During a recent interview session, Fickell said, “We’d like to put a completely different spin on Ohio State’s Gator Bowl history (this year).”

What makes the whole thing ironic about the 1978 incident are the boxing gloves received by Hayes during a Gator Bowl luncheon the day before the game. “The Official Ohio State Football Encyclopedia” by Jack Park reports that retired Clemson coach Frank Howard, one of Hayes’ good friends, had sent Hayes a pair of boxing gloves as a gag gift.

Also, other books report that ABC announcer Keith Jackson, who also handled fight coverage in those days, gave Hayes a pair of souvenir boxing gloves at a Gator Bowl pregame news conference.

No one, least of all Hayes, however, expected the punching situation at the game, which led to the firing of the coach. It meant the end of coaching for a man whose 33-year lifetime coaching record was 238-72-10. His teams also had 13 Big Ten titles, and 56 of his OSU players were named first-time All-Americans, according to Park’s book.

One of Hayes’ familiar quotations is: “Paralyze resistance with persistence.”

After his firing, Hayes lived up to that quotation when earning back acclaim, and his persistence helped him to become a legend at OSU. Not only was he a goodwill ambassador for the university, but he received an honorary doctorate in later years. Park’s book shows a picture of Hayes as he delivered the 1986 commencement address, “an honor he considered the greatest day of his life,” according to the author.

Go to OSU today, and you’ll see such places as Woody Hayes Drive and the Woody Hayes Athletic Center as well as the sign to honor Hayes in the ‘Shoe.


THE UPCOMING game will be the Buckeyes’ first bowl game in Florida since the Outback Bowl in 2002 when South Carolina defeated OSU, 28-3. South Carolina was coached by Ohio Valley native Lou Holtz, whose head coaching stops included Notre Dame. Holtz,who earned degrees at Kent State University and Iowa, was an assistant at OSU when the Buckeyes defeated the USC Trojans in the 1969 Rose Bowl. Hayes was coach at that time, and the quarterback was Rex Kern, an outstanding player…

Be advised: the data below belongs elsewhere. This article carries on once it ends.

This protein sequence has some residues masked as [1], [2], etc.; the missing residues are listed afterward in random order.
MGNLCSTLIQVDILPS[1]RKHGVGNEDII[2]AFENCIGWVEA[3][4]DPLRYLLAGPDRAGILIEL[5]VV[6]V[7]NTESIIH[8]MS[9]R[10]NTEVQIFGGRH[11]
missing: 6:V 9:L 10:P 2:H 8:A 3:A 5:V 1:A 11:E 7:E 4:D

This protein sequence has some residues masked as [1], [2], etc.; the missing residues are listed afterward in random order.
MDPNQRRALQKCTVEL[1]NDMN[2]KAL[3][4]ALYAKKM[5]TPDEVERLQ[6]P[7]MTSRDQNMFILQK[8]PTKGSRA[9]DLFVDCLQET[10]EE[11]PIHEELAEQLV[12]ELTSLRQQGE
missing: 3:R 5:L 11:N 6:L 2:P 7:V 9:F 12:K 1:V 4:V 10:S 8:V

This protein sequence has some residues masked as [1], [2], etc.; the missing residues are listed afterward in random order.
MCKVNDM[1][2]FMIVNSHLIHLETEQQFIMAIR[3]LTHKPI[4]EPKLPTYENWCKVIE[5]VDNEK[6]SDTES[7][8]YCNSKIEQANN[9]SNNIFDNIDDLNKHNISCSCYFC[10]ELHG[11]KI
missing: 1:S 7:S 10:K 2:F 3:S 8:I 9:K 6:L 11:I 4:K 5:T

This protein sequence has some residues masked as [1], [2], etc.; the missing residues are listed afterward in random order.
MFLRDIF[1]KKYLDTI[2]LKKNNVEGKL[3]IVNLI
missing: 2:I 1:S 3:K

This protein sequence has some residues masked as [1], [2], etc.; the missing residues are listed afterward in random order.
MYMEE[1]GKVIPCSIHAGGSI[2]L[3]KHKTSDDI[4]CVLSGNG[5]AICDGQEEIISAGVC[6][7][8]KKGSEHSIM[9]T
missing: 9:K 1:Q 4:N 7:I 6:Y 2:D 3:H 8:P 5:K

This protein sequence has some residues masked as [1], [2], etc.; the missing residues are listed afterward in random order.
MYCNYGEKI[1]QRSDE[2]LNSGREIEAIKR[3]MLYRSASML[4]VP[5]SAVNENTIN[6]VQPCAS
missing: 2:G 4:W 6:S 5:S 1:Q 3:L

OHIO State’s record in bowl games is 19-22, dating back to the 1921 Rose Bowl…

SWITCHING to another bowl game and another year, The Times Leader carried a story last Sunday about the only time that Washington & Jefferson College played in the Rose Bowl. Jim Aiken of Tiltonsville and Ralph Vince of Connorville (both graduates of Martins Ferry High School) were on that W&J team in 1922. They, however, were not only East Ohioans who went to the famous bowl.

The late James Futhey, who had resided in Shadyside, was a freshman on the W&J team that year. A fullback, Futhey didn’t play in the game, but he did accompany the team to California.

His daughter, Nancy Duggan of Shadyside, said her father had told how the W&J coach Earle “Greasy” Neale, later named to the Pro Football Hall of Fame, took water from W&J for the team’s use, because the 1921 team from the East in the Rose Bowl had suffered dysentery, and it was blamed on the water.

Vince and Aiken later were outstanding coaches, and Futhey became an engineer. The engineer’s son is John Futhey of Santa Rosa, Calif…

THE GATOR Bowl, which will be Jan. 2 at 1 p.m., will be televised by ESPN2…